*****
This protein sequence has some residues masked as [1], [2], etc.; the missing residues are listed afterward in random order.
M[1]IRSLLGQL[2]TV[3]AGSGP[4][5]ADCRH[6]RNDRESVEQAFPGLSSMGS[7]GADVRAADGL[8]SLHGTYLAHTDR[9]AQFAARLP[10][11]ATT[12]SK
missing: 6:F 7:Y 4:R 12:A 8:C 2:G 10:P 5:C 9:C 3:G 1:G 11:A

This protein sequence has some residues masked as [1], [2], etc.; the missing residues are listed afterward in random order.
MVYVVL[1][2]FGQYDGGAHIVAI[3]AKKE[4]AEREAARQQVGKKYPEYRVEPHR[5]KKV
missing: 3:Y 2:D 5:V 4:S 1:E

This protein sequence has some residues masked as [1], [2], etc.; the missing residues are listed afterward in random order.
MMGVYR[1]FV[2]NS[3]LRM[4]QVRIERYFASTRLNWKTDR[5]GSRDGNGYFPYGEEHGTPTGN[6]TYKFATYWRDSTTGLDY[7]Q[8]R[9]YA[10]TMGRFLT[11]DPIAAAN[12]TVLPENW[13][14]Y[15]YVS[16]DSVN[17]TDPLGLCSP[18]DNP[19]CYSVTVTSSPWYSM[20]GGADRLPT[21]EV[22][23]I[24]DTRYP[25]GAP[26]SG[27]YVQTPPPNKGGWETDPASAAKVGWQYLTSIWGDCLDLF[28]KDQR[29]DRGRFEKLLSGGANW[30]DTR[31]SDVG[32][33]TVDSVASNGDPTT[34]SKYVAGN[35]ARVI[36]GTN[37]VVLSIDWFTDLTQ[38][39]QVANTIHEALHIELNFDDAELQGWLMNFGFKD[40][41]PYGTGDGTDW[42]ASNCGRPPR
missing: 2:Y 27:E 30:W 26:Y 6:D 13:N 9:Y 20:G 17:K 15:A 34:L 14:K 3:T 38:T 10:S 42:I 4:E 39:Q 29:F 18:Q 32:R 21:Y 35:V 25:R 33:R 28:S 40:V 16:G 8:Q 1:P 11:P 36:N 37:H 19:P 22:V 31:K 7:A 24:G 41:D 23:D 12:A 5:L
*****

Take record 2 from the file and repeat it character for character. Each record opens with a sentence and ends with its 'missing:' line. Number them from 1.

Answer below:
This protein sequence has some residues masked as [1], [2], etc.; the missing residues are listed afterward in random order.
MVYVVL[1][2]FGQYDGGAHIVAI[3]AKKE[4]AEREAARQQVGKKYPEYRVEPHR[5]KKV
missing: 3:Y 2:D 5:V 4:S 1:E